*I received this book for free and may be receiving compensation for my review, but all opinions expressed are completely my own!*
I finally finished another book! Woo!! Which means I get to write a book review, where I will basically ramble about the book endlessly…with lots of spoilers. Don’t worry, I’ll warn you before the spoilers come! Now, onto the good stuff.
Number of Stars: 5
Synopsis (taken from Goodreads):
“Fifteen year-old Miri lives in a desert village called Boreala, which competes with the city of Stratos for Rain – the equivalent of Holy Water. During a confrontation while gathering Rain, Miri accidentally kills a citizen of Stratos, and unintentionally starts a heinous war. Now it is up to her to find the God of Rain, Kalono, and ask Him for an invention that can bring both peace and war before Boreala is destroyed.”
Alright, so to be completely honest, I thought I was going to give this book a bad review. It was set up into three different parts and the first part just didn’t give me the “I want more” feeling. Some parts seemed to have more description than I’d like and I’d get a tad bored, but part two changed the game! It got so good from the moment part two started.
War of Rain is a different type of dystopian book than the ones I’ve read. When I think about dystopian, I think about super advanced technologies that I couldn’t even ever imagine, but War of Rain is the complete opposite! Humankind was almost extinguished when Earth started to turn into a barren wasteland. A lot of people died and only a small amount were left to repopulate and regain the technology that was lost.
Overall, I loved this book! It had a slow start, but from there, it just kept getting better and better. If you enjoy lots of description when a book starts, you will probably enjoy the entire book quite a lot! I was in a bit of a reading rut when I started this one so it took a bit for me to really get into it.
Miri is a murderer. Well, that’s what her people call her (however, she calls herself that, too), anyway. She killed a member of another village, Stratos. Tensions had already existed between Stratos and the other villages, including Miri’s village, so when Miri kills the member of Stratos, it starts a war.
When the barbarians of Stratos (that’s what they call themselves) come to Miri’s village, they take Miri. She is thrown down into a large flat plain area, which is surrounded by tall walls of sand and dirt. Climbing out is impossible.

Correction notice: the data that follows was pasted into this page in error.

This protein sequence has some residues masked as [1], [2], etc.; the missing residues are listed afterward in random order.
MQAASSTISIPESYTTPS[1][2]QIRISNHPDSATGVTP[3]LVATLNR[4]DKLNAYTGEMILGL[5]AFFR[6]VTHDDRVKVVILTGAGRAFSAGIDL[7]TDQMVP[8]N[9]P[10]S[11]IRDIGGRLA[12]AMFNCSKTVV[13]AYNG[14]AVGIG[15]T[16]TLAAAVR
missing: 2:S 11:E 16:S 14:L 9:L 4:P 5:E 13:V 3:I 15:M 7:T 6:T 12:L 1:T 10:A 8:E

When things started to go wrong on Earth, animals had to change and adapt to stay alive. Crows became huge and dangerous. The giant crow that is constantly causing the villages trouble starts to attack Miri while she is stuck in the plain area, but she manages to escape with Philippe’s help. Philippe was an inventor for the barbarians who refused to kill a woman, so the barbarians decided to punish him by keeping him in the plain.
Miri gets this crazy escape plan to ride on the crow’s back to go back to her village….annnddd they actually succeed. In the process, she kills a bunch of the barbarians, but that’s no big deal. She kind of seemed murder-crazed during that part, and I don’t know how she managed to successfully kill so many of the big, burly men, but it happened.
Then, Exodus, the big, bad barbarian in charge, tells Miri that she can save her people if she goes to Kalona to ask him for an invention that will bring both peace and war to all the villages.
When Miri goes to complete this task (which she only had TWO DAYS to complete….ugh, why?), she finds a city (not small enough to be considered a village) called Tropos. While in Tropos, she meets so many people, learns to read, learns to write, and learns all the subjects possible.
During her time in Tropos, she tries to figure out what the invention is supposed to be. I never would’ve guessed what it was, but after I found out, it was so obvious! Like, duh! Oh, wait, did I say what it was yet? Oh, silly me! It was knowledge! Miri wrote everything down that she learned in Tropos in one book, and drew pictures in another book.
By this point, it has been over a year (so much for the two day deadline), and she hopes and prays that the barbarians didn’t follow through with their plan. The barbarians were notorious for lying, so she wasn’t just being naïve.
When she goes to find her city, it’s gone, along with all of the other nearby villages. She finds a few of the villagers hiding out in a cave. AND PHILEPPE IS THERE! *insert major heart eyes here* There was romance, guys…this book was a winner!
So using the books written by Miri, they build catapults and trubuchets (told ya they lost all technology) to attack the city of Stratos. The barbarians had taken the villagers as hostages to melt Rain. Rain can only be melted through prayer, and barbarians cannot pray. The villagers on the other hand, CAN pray.
Miri and the remaining free villagers, attack Stratos. They don’t win without a miracle….literally. With Kalona’s help, they defeat Stratos.
The most depressing part during the battle was when Phileppe died. Not even kidding….I had tears in my eyes. Miri saw it happen and it was BRUTAL. BUT when Kalona washes everyone with water, Phileppe is basically brought back to life. Along with this, everyone’s wounds are healed. Needless to say, I was happy.
After the battle, the villagers live in peace and begin to rebuild their once-destroyed villages. And they all live happily ever after. Haha! A happy ending is always a great ending!
So, basically, I really enjoyed this book! It isn’t something I’d normally pick up, but I am so glad I did! I definitely recommend to you all! I hope you all enjoyed reading. Have a great rest of the day!